Nearly 200-year-old U.S. gold coin expected to bring millions at auction

The finest known 1822 U.S. half eagle coin, the only example in private hands, is expected to bring upwards of $5 million US (about $6.3 million Cdn.) at auction in Las Vegas this March.

Stack’s Bowers Galleries will conduct the March 23-26 sale that offers one of only three known specimens of the 1822 half eagle. Certified as About Uncirculated-50 by Professional Coin Grading Service, the example to be offered next month – once owned by late collector D. Brent Pogue – is the finest of the three known pieces.

“The legendary 1822 half eagle is the most famous and desirable United States gold coin,” wrote David Akers in his 1979 book, United States Gold Coins, An Analysis of Auction Records, Volume IV, Half Eagles 1795-1929. “It traded hands at fantastic prices when other great rarities that are now worth six figures were bringing mere pittances.”


An 1822 half eagle has only been sold at auction twice, including in 1906 at the H.P. Smith Collection Sale and in 1982 at Stack’s sale of the Louis E. Eliasberg Gold Coin Collection.

Another notable offering took place sometime before 1941, when B. Max Mehl showcased an 1822 half eagle in his William Forrester Dunham Sale with the headline, “The rarest and Most Valuable Coin in the Entire United States series! (Probably the Rarest Coin in the World). The 1822 $5.00 Gold!”

It never crossed the auction block, however, as Mehl sold it privately before the Dunham Sale to Charles Williams, a Cincinnati insurance executive. That coin later passed to Josiah Lilly, of pharmaceutical fame, and was donated with the Lilly Collection of gold coins to the National Numismatic Collection in the Smithsonian Institution.

The other example, also in the Smithsonian, was from the Mint Cabinet Collection, where it had been since the 1830s.

“Today, the 1822 half eagle stands at the peak of American rarities in private hands—with just one coin available,” according to auctioneers with the New York-based Stack’s firm. “Opportunities to acquire an example happen only very seldom, and generations pass without even the most well-financed collectors, dealers, and museums having an opportunity to own one.”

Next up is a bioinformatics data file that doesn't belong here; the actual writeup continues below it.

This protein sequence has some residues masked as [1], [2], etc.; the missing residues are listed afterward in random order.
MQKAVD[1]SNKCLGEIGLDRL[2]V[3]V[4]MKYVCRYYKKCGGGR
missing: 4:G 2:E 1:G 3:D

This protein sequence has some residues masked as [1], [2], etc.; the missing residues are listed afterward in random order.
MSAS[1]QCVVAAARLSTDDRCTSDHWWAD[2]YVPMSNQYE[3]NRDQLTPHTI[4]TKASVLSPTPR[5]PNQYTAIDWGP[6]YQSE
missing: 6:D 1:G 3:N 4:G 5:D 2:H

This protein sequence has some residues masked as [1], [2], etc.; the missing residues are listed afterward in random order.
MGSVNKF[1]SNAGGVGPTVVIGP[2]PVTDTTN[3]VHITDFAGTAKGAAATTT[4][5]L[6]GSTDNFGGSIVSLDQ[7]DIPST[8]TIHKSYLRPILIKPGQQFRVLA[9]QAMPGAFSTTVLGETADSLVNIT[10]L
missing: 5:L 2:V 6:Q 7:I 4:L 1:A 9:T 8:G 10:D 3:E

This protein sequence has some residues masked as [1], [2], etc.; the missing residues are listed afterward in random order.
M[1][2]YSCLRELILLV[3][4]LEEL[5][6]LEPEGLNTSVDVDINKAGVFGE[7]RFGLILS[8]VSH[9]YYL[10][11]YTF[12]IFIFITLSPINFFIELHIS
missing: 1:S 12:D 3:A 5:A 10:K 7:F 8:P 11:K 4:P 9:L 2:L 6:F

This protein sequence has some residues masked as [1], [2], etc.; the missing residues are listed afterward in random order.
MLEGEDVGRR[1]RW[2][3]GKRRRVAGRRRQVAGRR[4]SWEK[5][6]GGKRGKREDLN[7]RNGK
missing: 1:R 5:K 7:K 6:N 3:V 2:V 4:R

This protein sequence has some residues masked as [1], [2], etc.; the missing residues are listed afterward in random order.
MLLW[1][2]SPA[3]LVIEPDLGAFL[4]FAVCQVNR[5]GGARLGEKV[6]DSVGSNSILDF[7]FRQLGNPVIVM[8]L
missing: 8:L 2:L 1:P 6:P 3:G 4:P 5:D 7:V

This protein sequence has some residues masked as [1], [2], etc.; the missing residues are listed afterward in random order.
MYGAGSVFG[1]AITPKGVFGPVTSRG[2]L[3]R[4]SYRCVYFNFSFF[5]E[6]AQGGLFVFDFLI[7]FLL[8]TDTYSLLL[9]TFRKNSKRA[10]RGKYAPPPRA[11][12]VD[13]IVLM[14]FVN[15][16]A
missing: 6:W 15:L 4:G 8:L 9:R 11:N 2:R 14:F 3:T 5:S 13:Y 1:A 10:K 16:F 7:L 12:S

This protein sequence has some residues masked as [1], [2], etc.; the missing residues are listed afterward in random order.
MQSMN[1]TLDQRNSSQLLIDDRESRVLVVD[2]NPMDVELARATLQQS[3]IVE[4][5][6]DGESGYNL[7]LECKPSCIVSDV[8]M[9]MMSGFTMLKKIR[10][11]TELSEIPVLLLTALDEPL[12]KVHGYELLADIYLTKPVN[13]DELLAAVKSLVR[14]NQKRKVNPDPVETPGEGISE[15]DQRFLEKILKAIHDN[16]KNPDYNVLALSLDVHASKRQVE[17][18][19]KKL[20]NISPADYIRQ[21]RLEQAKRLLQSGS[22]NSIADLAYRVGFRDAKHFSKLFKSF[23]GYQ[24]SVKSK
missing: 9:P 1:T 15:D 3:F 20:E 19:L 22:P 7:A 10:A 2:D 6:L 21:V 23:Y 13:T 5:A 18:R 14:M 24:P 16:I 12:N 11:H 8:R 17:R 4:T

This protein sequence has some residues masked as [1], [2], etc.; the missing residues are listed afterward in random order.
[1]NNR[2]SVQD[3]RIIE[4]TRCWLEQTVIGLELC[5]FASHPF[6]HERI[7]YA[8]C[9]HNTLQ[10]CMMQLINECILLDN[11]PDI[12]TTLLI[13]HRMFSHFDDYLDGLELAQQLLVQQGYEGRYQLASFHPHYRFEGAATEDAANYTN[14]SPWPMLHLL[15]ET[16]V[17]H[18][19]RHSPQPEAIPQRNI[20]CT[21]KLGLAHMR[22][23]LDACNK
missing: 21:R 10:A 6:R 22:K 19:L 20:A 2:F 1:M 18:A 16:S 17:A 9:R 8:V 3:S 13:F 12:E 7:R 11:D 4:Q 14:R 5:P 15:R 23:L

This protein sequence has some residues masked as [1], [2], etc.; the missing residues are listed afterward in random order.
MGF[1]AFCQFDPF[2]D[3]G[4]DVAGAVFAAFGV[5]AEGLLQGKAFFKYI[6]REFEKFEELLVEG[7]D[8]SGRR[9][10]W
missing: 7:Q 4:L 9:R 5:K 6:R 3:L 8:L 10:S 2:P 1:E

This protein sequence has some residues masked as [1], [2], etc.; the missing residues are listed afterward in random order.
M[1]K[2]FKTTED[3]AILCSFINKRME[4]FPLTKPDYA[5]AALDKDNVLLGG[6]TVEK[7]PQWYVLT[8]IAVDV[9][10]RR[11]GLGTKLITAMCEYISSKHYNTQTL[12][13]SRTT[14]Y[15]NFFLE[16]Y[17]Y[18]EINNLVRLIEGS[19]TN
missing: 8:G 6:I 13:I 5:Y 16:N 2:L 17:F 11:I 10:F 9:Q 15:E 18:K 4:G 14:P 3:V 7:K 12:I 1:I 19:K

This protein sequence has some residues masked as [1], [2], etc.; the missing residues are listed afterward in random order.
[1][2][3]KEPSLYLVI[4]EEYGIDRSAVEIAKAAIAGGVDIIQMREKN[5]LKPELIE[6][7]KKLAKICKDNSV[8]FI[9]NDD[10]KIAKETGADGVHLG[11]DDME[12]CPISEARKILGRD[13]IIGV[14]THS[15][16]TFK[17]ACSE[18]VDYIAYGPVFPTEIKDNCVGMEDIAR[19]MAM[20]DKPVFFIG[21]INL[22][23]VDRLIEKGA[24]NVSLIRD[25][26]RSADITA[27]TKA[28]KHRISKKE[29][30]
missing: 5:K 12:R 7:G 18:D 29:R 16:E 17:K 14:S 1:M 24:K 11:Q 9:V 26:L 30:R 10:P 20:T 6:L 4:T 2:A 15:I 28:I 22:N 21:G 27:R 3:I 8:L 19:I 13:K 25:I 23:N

Auctioneers also recall the story of U.S. financier J.P. Morgan, who had “unlimited finances and who later gave much of his coin collection to the American Numismatic Society.” He wished to own an 1822 half eagle and offered “a tremendous sum for the Dunham coin – multiples of any price any coin had ever sold for anywhere in the world – but was refused,” according to auctioneers.

In 1899, nearly eight decades after the 1822 half eagle was struck, late Chicago numismatist Virgil Brand acquired the example (shown) to be auctioned this March.


The example offered in Stack’s March sale was acquired by Virgil Brand in 1899 and held in his vast collection until sold by his heirs in 1945.

At that time, it entered the unparalleled cabinet of Louis E. Eliasberg Sr. and became part of the only complete collection of U.S. coins ever formed.

When the gold coins from the Eliasberg Collection were auctioned in 1982, the successful buyer was the young D. Brent Pogue, who was in the early stages of building what would become the most valuable coin collection in numismatic history. The half eagle was considered a family treasure when it was offered in May 2016, before Pogue’s untimely death in August 2019.

The 1822 half eagle will be offered as Lot 4149 in Stack’s “Rarities Night” on March 25 at the Bellagio Hotel & Casino in Las Vegas.

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